Green Seal also identified the university’s existing strengths to help maximize resources and assets that would help it reach its sustainability goals, such as its highly efficient and effective purchasing department. Likewise, Green Seal identified areas of leadership — such as its conservation initiatives in lighting and electronics — that placed the university ahead of the pack.
In many instances, Green Seal found areas in which the university could both improve sustainability and save money. For example, improving the efficiency of heating and cooling systems and reducing energy use by maximizing natural resources saves money and lowers environmental impacts.
From identifying native plant species that would help conserve landscaping resources to recommending environmentally preferable architectural paints, Green Seal provided the university with a range of opportunities to achieve its goals.
Finally, Green Seal provided the university with recommendations for training programs that would enable campus staff to achieve continuous gains in environmental sustainability in all areas. Expanded employee training programs are essential for conserving resources, improving efficiency, reducing potentially hazardous exposures to products, such as cleaning chemicals, and enhancing employee pride.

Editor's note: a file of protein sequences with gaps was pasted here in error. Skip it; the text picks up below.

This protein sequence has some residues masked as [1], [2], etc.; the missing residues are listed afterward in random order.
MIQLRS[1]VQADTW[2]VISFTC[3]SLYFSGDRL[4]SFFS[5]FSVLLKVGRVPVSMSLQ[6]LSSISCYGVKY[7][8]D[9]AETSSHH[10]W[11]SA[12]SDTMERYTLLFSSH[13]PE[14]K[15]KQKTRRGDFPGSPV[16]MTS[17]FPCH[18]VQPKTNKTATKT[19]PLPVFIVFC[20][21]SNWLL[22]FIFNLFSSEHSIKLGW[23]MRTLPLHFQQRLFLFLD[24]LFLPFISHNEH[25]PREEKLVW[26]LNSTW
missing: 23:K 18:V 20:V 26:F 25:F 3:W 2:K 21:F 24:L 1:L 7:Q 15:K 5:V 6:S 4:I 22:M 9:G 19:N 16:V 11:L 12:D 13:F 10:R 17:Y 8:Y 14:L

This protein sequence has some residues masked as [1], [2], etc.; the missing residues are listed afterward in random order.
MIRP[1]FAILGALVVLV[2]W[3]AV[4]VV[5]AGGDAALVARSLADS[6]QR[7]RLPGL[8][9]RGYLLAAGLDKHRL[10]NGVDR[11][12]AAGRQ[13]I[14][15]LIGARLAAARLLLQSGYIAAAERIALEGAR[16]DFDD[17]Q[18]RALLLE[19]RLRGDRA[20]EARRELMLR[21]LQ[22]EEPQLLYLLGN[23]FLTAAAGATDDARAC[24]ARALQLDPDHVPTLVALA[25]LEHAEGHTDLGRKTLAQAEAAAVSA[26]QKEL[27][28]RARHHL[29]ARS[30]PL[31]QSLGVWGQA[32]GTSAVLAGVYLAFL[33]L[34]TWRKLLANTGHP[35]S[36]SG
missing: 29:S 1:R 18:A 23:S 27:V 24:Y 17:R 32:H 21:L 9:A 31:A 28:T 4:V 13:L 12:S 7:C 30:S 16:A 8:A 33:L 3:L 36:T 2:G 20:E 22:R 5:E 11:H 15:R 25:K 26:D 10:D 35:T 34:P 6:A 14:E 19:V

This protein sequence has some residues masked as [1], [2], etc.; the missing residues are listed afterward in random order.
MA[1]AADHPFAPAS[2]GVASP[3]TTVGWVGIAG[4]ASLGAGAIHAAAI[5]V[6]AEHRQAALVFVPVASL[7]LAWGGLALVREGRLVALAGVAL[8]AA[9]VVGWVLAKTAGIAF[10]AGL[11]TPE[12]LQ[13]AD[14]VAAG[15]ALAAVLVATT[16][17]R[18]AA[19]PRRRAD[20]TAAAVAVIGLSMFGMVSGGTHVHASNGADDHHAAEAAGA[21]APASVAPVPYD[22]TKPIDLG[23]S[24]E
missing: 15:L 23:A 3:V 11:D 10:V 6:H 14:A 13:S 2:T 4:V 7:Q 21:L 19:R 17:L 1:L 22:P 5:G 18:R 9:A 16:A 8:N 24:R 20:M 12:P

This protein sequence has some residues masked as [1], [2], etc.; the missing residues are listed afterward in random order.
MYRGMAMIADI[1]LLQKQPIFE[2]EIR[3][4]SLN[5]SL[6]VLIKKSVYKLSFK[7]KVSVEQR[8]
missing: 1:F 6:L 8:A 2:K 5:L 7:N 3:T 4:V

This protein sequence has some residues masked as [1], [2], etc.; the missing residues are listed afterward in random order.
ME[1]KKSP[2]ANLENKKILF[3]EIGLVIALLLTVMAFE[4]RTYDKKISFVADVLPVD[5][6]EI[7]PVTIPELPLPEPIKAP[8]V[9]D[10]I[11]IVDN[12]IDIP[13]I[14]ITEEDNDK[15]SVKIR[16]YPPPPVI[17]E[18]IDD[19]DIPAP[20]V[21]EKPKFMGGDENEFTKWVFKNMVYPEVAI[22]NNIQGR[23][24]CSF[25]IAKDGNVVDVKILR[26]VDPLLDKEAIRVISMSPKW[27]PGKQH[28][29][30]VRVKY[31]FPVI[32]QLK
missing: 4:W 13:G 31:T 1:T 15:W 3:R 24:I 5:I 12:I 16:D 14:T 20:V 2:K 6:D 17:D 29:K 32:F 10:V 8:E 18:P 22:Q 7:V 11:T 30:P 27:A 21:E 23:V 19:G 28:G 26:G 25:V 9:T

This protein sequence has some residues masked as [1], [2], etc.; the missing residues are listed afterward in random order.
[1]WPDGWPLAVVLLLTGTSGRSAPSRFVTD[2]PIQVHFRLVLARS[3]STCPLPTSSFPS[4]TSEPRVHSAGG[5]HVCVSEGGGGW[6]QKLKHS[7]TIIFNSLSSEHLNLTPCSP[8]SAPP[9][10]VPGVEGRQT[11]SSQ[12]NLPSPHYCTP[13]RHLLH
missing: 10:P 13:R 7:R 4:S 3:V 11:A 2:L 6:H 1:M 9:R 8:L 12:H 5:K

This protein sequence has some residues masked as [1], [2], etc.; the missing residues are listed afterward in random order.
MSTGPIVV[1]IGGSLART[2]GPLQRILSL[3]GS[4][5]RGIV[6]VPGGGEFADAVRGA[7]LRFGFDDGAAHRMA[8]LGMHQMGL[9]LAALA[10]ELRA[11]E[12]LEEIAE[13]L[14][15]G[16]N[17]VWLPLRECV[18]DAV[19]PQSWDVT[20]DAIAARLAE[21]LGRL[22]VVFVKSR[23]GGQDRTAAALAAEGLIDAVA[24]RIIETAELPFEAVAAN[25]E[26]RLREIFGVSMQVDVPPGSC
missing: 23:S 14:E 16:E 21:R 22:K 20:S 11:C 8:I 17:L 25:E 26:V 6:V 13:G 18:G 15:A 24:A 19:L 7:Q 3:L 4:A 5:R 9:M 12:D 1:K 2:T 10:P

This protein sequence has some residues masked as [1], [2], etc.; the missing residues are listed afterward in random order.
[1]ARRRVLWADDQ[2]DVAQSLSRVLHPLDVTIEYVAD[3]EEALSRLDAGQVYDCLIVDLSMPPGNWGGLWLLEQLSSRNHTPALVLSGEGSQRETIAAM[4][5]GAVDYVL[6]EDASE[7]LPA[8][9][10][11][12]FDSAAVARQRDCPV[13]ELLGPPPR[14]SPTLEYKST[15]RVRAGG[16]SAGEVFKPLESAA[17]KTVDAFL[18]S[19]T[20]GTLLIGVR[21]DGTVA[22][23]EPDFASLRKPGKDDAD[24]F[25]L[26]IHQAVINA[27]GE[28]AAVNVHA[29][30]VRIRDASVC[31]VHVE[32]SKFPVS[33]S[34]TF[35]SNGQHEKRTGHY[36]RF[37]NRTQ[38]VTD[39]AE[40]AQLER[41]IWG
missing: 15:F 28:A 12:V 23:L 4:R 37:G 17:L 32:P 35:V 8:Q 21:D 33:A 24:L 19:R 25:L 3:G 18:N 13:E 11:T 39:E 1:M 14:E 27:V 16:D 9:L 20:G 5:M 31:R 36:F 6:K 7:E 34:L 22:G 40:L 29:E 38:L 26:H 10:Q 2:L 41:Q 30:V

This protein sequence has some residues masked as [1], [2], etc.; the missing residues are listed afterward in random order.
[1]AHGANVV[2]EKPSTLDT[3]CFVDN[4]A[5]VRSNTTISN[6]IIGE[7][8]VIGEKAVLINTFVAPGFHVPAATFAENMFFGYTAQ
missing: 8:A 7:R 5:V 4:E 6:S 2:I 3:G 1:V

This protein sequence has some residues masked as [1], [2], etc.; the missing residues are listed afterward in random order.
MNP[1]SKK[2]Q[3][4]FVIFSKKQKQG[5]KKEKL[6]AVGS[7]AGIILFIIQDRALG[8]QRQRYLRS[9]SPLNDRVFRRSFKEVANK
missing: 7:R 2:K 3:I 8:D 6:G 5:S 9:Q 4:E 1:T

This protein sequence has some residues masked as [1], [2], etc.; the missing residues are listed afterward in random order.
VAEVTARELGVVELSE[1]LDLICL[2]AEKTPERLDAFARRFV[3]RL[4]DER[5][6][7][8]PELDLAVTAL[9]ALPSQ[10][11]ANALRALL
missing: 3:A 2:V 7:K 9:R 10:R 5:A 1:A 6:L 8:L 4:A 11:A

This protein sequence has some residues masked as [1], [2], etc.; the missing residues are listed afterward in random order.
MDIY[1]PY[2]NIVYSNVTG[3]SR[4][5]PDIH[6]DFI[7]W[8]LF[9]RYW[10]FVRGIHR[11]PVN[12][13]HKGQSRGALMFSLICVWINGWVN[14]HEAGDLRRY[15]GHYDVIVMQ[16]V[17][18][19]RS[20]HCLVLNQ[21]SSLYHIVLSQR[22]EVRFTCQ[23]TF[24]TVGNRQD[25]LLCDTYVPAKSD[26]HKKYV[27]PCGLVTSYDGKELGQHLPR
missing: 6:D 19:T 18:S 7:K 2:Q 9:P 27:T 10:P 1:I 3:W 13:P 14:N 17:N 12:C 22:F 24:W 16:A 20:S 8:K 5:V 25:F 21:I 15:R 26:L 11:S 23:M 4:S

Armed with a thorough assessment of the progress it already had made and the detailed steps needed to complete the process, the university was well positioned to meet and exceed the highest of environmental standards.
— Information provided by Green Seal
SPOTLIGHT: GREEN SEAL
Green Seal™ is a non-profit, third-party certifier and standards-development body dedicated to transforming the economy and safeguarding the environment. Founded in 1989, Green Seal is the largest US-based ecolabeling organization, and its standards and criteria are referenced on more requests for proposal and purchasing guidelines than any other multi-attribute label.
A Green Seal Certification Mark means a product or service has gone through a stringent process, proving it has less impact on the environment and human health. Green Seal uses a life-cycle approach, and it awards certification after rigorous evaluation, including an onsite visit. The seal means the product works at least as well as others in its class and has been evaluated without bias or conflict of interest.
The Green Seal Institutional Greening program aids institutions in greening their purchasing, operations and facilities management. The World Bank, Los Angeles County, the Pentagon and others have sought Green Seal’s help in becoming more sustainable.